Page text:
How Kindness and Compassion Play A Role in Addiction Recovery

The book Beyond Addiction: How Science and Kindness Help People Change raises some interesting points on why family and friends should avoid the typical “tough love” strategy when dealing with a loved one’s addiction. Instead, the authors suggest that using kindness, positive reinforcement, and motivational and behavioral strategies to help their loved ones during addiction can be more effective. Now, this approach can be complicated for some to consider. When dealing with a loved one in addiction recovery, in many cases, the substance abuser has caused a significant amount of damage to relationships, finances, friendships, and so much more. 

This damage can make it incredibly difficult to even consider a positive approach when dealing with a loved one in recovery. However, kindness and compassion are often considered essential components of the healing process during treatment. Here are some thoughts to consider on kindness and the powerful role it can play during your loved one’s addiction recovery process.

Recovery and Vulnerability

Recovery is the most vulnerable time in an addict’s life. Before recovery, those dealing with substance abuse disorders were often treated as though they are horrible individuals with low moral standing. And they already have low self-esteem and plenty of negative thoughts about themselves and what they have done. They are fully vulnerable during recovery and every flaw is exposed. Try to take this into consideration and realize that kindness can go a long way during this critical time.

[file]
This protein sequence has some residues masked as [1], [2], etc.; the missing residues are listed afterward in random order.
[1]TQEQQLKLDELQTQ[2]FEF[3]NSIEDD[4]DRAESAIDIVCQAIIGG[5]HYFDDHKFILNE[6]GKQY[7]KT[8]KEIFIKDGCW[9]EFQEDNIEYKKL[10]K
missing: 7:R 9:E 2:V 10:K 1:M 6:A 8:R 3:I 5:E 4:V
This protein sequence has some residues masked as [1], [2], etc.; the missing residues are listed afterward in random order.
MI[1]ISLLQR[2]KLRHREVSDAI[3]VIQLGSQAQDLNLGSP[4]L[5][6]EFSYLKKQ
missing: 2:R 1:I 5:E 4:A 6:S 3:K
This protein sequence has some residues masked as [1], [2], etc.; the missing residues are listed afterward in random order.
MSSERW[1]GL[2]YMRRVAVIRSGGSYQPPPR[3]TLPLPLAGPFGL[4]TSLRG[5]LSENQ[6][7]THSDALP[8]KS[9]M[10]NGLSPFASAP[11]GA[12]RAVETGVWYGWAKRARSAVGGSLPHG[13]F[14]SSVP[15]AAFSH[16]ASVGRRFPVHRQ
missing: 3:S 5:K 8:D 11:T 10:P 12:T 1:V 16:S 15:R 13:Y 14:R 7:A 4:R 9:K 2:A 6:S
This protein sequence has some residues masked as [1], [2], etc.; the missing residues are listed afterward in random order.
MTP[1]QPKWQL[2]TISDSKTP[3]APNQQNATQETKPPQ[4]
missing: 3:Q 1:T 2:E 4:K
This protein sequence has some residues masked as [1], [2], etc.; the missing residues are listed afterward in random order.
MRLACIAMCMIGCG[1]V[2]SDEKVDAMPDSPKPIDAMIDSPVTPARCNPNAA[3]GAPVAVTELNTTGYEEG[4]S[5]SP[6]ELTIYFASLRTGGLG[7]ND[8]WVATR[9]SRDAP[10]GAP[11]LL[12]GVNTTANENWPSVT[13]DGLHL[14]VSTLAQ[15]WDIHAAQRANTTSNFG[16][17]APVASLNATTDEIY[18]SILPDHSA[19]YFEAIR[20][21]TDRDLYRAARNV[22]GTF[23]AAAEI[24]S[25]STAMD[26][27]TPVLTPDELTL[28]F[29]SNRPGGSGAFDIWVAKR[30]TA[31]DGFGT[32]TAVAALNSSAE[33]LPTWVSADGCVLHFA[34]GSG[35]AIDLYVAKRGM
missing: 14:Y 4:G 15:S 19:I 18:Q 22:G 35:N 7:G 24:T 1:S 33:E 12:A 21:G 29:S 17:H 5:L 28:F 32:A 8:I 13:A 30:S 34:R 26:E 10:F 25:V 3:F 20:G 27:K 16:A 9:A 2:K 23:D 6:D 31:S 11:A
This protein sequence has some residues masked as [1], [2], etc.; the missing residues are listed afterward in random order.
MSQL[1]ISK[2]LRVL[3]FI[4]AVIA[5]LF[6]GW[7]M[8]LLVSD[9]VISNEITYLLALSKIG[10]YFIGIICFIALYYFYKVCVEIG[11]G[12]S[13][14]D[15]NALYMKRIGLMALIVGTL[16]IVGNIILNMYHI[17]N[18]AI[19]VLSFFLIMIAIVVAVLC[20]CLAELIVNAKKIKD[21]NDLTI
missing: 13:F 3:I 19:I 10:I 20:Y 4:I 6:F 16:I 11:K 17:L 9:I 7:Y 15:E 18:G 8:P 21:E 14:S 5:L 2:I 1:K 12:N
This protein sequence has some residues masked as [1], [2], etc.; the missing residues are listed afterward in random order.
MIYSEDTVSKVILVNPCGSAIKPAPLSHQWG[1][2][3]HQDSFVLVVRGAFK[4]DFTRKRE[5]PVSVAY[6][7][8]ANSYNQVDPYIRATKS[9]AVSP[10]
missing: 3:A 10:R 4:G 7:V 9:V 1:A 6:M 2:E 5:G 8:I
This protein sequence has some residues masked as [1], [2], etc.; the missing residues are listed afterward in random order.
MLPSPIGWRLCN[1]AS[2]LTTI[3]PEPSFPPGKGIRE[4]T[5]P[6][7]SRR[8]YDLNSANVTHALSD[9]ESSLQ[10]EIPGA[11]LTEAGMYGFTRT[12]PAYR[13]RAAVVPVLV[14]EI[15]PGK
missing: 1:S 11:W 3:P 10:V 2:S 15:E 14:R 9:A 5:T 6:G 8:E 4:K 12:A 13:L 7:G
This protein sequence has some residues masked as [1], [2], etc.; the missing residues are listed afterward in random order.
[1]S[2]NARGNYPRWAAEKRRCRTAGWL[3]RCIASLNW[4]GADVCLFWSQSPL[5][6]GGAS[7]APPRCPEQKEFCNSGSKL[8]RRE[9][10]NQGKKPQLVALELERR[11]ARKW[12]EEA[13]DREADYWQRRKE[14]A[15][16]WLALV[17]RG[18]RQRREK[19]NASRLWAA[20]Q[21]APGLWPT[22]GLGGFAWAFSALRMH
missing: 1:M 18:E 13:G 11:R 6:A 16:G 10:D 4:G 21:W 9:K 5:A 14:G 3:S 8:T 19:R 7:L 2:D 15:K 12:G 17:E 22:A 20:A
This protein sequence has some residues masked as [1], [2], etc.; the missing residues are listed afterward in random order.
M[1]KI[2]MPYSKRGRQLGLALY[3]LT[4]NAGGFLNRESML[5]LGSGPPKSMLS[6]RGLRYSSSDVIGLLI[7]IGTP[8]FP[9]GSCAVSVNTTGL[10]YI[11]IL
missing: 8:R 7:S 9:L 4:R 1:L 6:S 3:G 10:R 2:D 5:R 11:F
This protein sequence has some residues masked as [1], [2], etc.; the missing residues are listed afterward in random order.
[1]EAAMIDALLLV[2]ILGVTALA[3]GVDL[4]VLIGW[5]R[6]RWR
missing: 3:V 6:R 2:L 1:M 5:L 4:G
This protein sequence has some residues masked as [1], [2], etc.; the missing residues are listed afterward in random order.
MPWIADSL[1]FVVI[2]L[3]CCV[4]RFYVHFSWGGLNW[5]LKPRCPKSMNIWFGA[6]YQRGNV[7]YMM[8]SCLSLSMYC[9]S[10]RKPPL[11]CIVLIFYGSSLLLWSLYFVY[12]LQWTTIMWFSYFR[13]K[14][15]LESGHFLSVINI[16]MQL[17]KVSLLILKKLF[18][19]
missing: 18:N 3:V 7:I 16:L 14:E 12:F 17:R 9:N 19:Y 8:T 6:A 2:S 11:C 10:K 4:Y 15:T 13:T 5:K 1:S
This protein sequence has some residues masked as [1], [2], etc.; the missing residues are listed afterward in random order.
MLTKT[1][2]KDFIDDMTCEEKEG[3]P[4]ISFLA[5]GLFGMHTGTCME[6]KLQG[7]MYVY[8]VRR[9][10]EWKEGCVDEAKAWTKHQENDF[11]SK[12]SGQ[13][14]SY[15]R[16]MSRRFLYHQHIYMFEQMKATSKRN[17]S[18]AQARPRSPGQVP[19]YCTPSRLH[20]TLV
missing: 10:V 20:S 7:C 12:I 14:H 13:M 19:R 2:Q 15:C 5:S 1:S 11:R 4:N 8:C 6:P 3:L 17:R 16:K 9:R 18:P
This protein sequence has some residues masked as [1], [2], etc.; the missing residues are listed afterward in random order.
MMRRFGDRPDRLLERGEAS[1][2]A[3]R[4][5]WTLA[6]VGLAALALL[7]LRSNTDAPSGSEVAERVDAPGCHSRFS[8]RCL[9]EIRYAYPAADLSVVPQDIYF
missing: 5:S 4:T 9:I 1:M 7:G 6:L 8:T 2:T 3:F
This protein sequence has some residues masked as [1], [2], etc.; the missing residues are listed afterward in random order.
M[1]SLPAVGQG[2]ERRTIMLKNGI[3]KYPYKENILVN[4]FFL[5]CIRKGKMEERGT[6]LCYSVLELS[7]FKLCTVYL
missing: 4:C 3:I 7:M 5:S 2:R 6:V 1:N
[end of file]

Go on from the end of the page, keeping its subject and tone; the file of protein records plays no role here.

A recovering addict in treatment has been removed from their home, family, friends, and anything that was once stable and familiar. Their old life is over, most of their relationships are probably severed – if not, shattered, and they are going through physical withdrawal. It may not be easy or comfortable, but try to show more kindness and understanding during this phase of recovery. It may help your loved one realize they have one person who cares, and that could make all the difference. Looking down on, casting blame, or talking down to a person in recovery will cause more harm than good. Remember, addiction is a disease, just like any other medical condition. Every disease requires proper treatment for a full recovery. 

Addiction, Treatment, and Hope

Kindness and compassion shown by family, friends and treatment teams can go a long way in aiding a loved one’s journey toward sobriety. Negativity, indifference, and judgment will not help him or her and will only serve to make recovery more unpleasant – and may even lead to relapse. If you or someone you love is suffering from addiction or substance use disorder and a mental health disorder, get help now. Addiction does not discriminate and can happen to anyone. Addiction is isolating but you are not alone. There is no cure for addiction, but it is treatable and recovery is possible. Take the first step and contact us today at 1-833-2DAYLIGHT.